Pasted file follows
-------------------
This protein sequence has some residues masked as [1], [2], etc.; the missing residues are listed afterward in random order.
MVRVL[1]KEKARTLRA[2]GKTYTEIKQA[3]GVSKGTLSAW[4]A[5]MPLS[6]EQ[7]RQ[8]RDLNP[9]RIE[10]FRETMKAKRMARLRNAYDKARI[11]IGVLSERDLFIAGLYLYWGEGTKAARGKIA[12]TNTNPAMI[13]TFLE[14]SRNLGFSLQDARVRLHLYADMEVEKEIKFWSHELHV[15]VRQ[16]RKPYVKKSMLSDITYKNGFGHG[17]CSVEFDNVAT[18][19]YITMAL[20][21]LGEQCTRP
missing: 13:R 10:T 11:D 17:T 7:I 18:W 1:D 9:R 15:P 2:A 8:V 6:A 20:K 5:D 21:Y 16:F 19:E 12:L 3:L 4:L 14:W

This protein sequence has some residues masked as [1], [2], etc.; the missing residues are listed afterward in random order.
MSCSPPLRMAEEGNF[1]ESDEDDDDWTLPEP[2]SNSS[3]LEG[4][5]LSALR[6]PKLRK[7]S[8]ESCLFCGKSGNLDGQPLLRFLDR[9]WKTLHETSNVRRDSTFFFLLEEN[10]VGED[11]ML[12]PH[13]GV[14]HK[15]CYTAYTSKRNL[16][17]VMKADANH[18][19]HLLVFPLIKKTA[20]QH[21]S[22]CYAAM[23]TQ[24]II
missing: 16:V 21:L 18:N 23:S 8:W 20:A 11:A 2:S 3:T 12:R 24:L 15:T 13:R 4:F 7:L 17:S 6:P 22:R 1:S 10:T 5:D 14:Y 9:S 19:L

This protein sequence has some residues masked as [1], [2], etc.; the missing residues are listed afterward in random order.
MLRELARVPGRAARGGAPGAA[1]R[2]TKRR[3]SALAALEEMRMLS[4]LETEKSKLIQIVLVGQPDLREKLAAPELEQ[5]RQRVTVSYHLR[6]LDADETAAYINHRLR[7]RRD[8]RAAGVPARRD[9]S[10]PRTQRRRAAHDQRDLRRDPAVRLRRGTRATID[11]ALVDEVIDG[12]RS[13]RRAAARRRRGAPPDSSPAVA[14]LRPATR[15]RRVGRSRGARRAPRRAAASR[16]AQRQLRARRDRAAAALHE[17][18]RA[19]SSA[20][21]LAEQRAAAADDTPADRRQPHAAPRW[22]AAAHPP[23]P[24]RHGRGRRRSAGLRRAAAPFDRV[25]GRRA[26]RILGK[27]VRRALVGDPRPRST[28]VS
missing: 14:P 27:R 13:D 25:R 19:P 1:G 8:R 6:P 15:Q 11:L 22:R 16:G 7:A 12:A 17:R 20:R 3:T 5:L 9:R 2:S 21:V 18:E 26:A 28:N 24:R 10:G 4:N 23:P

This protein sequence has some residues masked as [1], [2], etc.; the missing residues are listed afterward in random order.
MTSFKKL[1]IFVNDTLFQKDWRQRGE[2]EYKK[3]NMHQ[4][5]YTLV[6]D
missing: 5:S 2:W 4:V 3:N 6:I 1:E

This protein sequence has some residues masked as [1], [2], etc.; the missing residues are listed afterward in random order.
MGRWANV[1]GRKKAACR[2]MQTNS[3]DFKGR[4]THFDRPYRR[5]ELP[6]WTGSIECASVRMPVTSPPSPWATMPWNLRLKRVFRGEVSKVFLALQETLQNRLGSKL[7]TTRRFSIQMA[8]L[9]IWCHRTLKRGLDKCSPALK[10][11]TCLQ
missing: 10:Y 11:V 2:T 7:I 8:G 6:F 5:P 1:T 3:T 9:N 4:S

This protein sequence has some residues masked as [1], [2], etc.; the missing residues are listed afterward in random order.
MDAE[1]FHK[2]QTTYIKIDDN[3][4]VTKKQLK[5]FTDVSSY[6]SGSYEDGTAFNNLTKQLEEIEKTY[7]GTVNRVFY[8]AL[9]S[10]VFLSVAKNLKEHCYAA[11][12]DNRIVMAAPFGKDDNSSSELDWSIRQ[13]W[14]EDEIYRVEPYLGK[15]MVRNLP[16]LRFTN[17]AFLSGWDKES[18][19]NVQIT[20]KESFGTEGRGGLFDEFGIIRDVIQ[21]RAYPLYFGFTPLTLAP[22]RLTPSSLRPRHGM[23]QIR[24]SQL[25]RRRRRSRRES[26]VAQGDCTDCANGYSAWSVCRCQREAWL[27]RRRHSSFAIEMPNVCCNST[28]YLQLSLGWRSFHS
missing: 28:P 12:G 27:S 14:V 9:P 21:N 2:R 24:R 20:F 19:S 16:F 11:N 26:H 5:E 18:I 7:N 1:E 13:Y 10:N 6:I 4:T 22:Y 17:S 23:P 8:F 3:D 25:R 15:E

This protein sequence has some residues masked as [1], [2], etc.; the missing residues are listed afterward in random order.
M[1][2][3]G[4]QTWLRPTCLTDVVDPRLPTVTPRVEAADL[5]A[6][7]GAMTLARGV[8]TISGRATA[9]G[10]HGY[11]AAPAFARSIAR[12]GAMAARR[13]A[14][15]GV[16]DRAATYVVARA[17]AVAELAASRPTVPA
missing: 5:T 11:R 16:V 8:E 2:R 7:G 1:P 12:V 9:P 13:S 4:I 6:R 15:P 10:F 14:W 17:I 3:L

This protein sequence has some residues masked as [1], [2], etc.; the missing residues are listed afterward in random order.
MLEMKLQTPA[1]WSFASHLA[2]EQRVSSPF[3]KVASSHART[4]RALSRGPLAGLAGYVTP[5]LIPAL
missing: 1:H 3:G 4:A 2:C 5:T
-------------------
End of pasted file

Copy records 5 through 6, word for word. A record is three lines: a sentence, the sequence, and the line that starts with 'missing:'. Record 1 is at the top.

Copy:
This protein sequence has some residues masked as [1], [2], etc.; the missing residues are listed afterward in random order.
MGRWANV[1]GRKKAACR[2]MQTNS[3]DFKGR[4]THFDRPYRR[5]ELP[6]WTGSIECASVRMPVTSPPSPWATMPWNLRLKRVFRGEVSKVFLALQETLQNRLGSKL[7]TTRRFSIQMA[8]L[9]IWCHRTLKRGLDKCSPALK[10][11]TCLQ
missing: 10:Y 11:V 2:T 7:I 8:G 6:F 5:P 1:T 3:T 9:N 4:S

This protein sequence has some residues masked as [1], [2], etc.; the missing residues are listed afterward in random order.
MDAE[1]FHK[2]QTTYIKIDDN[3][4]VTKKQLK[5]FTDVSSY[6]SGSYEDGTAFNNLTKQLEEIEKTY[7]GTVNRVFY[8]AL[9]S[10]VFLSVAKNLKEHCYAA[11][12]DNRIVMAAPFGKDDNSSSELDWSIRQ[13]W[14]EDEIYRVEPYLGK[15]MVRNLP[16]LRFTN[17]AFLSGWDKES[18][19]NVQIT[20]KESFGTEGRGGLFDEFGIIRDVIQ[21]RAYPLYFGFTPLTLAP[22]RLTPSSLRPRHGM[23]QIR[24]SQL[25]RRRRRSRRES[26]VAQGDCTDCANGYSAWSVCRCQREAWL[27]RRRHSSFAIEMPNVCCNST[28]YLQLSLGWRSFHS
missing: 28:P 12:G 27:S 14:V 9:P 21:N 2:R 24:R 20:F 19:S 16:F 11:N 26:H 5:E 18:I 7:N 1:E 13:Y 10:N 6:I 4:T 22:Y 17:S 23:P 8:F 3:D 25:R 15:E